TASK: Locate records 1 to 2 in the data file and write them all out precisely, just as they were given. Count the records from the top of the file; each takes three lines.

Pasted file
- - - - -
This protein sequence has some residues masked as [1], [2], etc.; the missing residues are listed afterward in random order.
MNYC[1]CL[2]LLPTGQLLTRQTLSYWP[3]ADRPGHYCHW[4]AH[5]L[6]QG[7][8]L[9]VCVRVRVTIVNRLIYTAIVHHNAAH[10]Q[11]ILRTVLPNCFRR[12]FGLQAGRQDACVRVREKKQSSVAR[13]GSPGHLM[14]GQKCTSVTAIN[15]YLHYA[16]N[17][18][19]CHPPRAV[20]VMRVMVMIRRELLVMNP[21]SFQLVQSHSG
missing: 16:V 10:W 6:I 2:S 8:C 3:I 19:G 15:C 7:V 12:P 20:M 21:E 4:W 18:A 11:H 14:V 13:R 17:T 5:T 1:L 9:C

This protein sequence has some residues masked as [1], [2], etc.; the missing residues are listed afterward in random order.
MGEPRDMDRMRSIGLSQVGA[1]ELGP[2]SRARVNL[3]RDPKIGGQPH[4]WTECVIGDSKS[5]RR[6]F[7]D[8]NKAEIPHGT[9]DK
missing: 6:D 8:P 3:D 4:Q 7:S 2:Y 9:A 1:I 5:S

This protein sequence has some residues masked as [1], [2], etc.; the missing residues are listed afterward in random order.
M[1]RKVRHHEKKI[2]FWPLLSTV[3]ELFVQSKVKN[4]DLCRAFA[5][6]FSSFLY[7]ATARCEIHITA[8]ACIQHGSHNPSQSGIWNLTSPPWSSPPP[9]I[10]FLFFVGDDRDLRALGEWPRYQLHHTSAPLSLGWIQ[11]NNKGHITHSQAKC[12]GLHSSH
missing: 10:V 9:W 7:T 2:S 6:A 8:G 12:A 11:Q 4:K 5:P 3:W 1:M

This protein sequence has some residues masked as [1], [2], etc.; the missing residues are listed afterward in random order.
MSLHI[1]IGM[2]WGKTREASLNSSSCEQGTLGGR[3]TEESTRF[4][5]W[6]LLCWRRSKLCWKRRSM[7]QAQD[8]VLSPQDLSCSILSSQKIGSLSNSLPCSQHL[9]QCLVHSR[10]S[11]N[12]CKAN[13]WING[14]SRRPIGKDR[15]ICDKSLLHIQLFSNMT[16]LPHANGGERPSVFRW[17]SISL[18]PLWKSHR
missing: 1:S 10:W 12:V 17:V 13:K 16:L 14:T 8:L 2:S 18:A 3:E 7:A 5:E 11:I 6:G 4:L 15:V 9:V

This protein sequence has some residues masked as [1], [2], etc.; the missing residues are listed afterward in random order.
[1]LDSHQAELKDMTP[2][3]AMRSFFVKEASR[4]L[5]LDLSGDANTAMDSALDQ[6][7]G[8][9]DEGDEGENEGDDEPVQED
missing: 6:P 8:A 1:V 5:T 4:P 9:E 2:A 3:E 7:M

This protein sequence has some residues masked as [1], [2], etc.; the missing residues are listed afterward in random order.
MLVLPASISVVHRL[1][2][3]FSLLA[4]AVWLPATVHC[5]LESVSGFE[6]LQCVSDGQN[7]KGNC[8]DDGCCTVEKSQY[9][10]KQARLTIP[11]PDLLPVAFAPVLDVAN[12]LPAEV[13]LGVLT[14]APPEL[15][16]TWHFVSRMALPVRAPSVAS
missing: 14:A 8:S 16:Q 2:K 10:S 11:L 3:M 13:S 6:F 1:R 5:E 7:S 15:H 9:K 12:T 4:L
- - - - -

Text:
This protein sequence has some residues masked as [1], [2], etc.; the missing residues are listed afterward in random order.
MNYC[1]CL[2]LLPTGQLLTRQTLSYWP[3]ADRPGHYCHW[4]AH[5]L[6]QG[7][8]L[9]VCVRVRVTIVNRLIYTAIVHHNAAH[10]Q[11]ILRTVLPNCFRR[12]FGLQAGRQDACVRVREKKQSSVAR[13]GSPGHLM[14]GQKCTSVTAIN[15]YLHYA[16]N[17][18][19]CHPPRAV[20]VMRVMVMIRRELLVMNP[21]SFQLVQSHSG
missing: 16:V 10:W 6:I 2:S 8:C 3:I 19:G 15:C 7:V 12:P 20:M 21:E 4:W 18:A 11:H 14:V 13:R 17:T 5:T 1:L 9:C

This protein sequence has some residues masked as [1], [2], etc.; the missing residues are listed afterward in random order.
MGEPRDMDRMRSIGLSQVGA[1]ELGP[2]SRARVNL[3]RDPKIGGQPH[4]WTECVIGDSKS[5]RR[6]F[7]D[8]NKAEIPHGT[9]DK
missing: 6:D 8:P 3:D 4:Q 7:S 2:Y 9:A 1:I 5:S